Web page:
A story this week, and not just this one, or just this week, tells us what the media, and a sector of the population, think about us, proving the old saying, ‘Even if you are paranoid, it doesn’t mean they are not out to get you’. The trucking industry is constantly being attacked for no other reason than it is clickbait on websites and gets viewers on rubbish tabloid TV.
The latest crime against reasonable thought is brought to us by the, normally reasonable, Canberra Times. The newspaper (?) uses a positive good news story with a spin which is unwarranted and intrinsically untrue in its presentation.
Let’s look at the story. This is, at heart, a good news story, probably originally generated by Ron Finemore Transport, about the good work they are doing. It’s about better productivity and safety outcomes for a responsible trucking operator, which also goes the extra mile to improve safety outcomes by fitting fatigue monitoring in its trucks.
In fact, we can tell that the author, Peter Brewer, meant the story to be presented as a positive one because the original title for the piece was , ‘Permit allows bigger B-doubles on the road to fill our supermarket shelves’.
That permit was for 30 metre B-doubles run by Finemores, which are capable of handling 17 to 22 per cent more freight, meaning, ‘greater efficiency, less emissions and increased productivity’. Manoeuvrability is maintained because there are three steering axles on the trailers, we are told.
The reporter even quoted Mark Parry, from Finemores, who explained that the permit was not issued because of the pandemic but it was “certainly a catalyst which helped it to happen”. He was also quoted as saying, “With every five or six loads, you basically save a load.” Commendable stuff!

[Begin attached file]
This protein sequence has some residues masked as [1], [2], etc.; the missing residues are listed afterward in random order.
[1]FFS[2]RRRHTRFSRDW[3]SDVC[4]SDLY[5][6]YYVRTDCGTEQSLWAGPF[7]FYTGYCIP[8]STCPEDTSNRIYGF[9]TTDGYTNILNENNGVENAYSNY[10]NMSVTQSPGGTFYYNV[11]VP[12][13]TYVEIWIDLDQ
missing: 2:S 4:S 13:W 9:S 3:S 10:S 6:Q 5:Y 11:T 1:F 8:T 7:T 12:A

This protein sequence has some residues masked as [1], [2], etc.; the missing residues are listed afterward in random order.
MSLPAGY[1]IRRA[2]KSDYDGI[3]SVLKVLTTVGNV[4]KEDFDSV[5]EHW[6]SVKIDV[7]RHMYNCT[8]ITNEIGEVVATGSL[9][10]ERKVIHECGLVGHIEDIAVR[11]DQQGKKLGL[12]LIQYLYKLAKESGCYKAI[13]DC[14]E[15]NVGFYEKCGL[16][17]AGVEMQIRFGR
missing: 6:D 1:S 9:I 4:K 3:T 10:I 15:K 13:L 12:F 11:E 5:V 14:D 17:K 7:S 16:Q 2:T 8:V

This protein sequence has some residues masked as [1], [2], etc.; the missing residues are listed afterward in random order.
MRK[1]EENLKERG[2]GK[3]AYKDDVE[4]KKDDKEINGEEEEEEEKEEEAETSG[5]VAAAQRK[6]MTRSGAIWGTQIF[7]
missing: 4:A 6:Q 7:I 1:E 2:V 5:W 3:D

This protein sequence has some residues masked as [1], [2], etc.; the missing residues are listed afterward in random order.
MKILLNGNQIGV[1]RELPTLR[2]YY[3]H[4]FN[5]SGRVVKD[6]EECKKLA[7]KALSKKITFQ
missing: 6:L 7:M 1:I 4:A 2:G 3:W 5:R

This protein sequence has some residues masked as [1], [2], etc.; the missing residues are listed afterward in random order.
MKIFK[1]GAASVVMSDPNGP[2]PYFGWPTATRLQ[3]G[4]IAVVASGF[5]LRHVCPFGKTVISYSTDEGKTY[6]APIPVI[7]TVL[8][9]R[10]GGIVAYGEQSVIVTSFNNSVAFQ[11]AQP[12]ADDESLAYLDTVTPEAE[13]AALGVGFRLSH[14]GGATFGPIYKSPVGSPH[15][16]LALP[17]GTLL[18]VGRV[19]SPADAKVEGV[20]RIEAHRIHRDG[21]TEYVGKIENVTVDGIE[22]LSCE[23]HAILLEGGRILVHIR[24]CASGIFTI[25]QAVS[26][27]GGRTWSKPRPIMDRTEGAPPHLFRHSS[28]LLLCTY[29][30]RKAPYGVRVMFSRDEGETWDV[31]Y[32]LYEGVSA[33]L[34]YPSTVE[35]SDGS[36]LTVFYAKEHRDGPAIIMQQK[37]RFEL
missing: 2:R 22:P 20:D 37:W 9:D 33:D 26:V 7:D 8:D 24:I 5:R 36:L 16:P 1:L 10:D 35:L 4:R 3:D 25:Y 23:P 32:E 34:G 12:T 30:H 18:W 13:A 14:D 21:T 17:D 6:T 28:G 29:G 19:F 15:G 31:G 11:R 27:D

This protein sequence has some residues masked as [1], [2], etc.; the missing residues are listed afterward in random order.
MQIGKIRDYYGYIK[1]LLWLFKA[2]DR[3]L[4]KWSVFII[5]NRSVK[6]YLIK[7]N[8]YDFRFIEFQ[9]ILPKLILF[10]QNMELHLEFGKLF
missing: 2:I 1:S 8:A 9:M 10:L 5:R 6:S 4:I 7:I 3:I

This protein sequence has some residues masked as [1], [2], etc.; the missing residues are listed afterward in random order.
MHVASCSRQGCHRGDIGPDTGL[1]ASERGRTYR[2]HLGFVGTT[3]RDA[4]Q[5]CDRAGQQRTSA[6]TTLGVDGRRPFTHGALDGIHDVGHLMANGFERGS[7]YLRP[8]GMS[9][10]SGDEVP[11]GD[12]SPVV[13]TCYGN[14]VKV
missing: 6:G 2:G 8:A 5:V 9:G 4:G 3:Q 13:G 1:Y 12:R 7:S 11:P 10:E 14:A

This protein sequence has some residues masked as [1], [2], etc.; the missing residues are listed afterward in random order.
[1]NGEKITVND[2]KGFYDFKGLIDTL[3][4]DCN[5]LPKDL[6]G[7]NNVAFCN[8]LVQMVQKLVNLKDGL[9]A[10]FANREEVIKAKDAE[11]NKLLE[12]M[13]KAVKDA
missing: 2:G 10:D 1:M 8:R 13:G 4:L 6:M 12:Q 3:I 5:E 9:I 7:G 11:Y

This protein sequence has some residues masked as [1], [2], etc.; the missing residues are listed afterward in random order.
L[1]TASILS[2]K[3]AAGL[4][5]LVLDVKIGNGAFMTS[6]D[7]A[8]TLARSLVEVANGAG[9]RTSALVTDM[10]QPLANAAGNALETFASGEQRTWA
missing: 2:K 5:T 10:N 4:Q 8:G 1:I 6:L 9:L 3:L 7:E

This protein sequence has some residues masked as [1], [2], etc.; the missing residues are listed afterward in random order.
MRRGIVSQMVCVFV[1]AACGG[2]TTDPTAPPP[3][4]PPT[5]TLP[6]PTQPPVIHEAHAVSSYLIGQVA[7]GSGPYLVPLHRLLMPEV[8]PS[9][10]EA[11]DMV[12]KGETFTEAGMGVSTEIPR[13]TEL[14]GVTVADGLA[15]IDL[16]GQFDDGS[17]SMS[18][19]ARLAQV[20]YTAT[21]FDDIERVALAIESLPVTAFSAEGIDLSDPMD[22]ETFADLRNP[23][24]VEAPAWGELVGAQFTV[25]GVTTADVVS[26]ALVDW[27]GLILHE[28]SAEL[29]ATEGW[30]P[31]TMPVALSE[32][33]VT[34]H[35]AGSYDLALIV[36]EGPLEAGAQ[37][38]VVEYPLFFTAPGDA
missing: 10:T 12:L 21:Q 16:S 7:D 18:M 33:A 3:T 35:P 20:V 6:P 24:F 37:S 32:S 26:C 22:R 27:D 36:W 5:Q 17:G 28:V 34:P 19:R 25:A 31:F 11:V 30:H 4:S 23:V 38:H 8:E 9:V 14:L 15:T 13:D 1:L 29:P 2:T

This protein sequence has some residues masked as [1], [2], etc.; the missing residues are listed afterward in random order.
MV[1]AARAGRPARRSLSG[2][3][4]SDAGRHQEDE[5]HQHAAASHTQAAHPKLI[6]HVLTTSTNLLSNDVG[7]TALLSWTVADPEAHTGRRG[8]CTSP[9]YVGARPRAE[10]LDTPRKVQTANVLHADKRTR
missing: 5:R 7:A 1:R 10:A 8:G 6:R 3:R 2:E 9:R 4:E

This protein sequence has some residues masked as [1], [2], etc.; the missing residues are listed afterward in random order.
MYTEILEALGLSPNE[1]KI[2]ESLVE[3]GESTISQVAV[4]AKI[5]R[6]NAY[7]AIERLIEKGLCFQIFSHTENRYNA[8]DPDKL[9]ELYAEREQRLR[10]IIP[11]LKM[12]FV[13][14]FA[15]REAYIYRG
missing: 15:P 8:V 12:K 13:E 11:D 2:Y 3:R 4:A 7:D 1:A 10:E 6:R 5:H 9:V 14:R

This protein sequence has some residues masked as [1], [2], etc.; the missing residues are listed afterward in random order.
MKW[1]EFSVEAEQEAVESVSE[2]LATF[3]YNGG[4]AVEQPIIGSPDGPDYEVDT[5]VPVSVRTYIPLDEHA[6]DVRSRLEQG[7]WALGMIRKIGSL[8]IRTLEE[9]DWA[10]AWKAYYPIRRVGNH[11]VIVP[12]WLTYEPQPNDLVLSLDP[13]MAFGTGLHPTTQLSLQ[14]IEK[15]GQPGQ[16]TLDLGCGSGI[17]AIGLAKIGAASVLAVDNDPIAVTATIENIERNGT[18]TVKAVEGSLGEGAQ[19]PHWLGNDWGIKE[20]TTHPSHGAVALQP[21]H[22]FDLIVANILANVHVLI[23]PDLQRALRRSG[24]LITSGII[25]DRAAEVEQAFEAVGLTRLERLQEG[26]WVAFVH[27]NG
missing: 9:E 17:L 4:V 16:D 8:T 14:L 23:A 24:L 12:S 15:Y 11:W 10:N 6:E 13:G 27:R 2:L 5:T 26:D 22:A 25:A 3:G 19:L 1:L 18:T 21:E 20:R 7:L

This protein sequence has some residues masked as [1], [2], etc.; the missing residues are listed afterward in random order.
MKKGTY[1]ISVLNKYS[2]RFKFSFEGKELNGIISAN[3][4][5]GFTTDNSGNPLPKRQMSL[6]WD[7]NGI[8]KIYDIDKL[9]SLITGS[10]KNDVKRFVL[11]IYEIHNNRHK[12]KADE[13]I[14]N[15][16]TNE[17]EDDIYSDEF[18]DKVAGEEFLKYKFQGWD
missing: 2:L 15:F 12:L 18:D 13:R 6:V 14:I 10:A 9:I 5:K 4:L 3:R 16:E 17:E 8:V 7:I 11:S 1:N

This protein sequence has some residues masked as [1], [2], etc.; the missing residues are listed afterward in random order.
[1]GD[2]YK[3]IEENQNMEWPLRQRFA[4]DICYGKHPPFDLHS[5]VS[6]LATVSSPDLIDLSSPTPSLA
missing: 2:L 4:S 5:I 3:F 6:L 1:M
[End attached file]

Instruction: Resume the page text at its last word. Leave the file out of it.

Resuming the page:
It is what happened next to this story which proves my initial point that, ‘Even if you are paranoid, it doesn’t mean they are not out to get you’. When loading the story onto the website a bright spark in the team decided this story just didn’t have that ‘Zing!’ to attract website clicks.
So what did they do? They dug through the story to find the nugget they needed. Finally, right at the end of the story, they found what they were looking for. It was a footnote about how the Seeing Machines fatigue monitoring company had seen, in its data, a 17 per cent increase in truck trips in the last five months.
The final paragraph, referring to the pandemic, said, “It’s been tough on the drivers, too, with fatigue events per hours driven increased by 11 per cent, and distraction events up by 8 per cent.”
So guess what the website team decided to have as a headline? Of course it had to be, ‘Heavy haulage driver fatigue events have gone up 11 per cent in the past five months’.
I haven’t wasted my time complaining to the Canberra Times about this kind of biased reporting, but thought the trucking industry needs to know what people are saying about them. I am pretty sure the people at Finemores will be pretty pissed off at their story being used to bag trucking.
How did the readership react to the story? Well, for ‘Lexman’ it was clear that it, ‘will be interesting to see whether these trucks do indeed maintain safe distances to other vehicles, and obey the speed limits. God knows many don’t now! And the last thing we should applaud is bigger, heavier, more dangerous vehicles on the roads, especially in towns/cities, where some already cannot go around a roundabout!’
Thanks Canberra Times! Even if you are paranoid about about being unfairly attacked about biased reporting!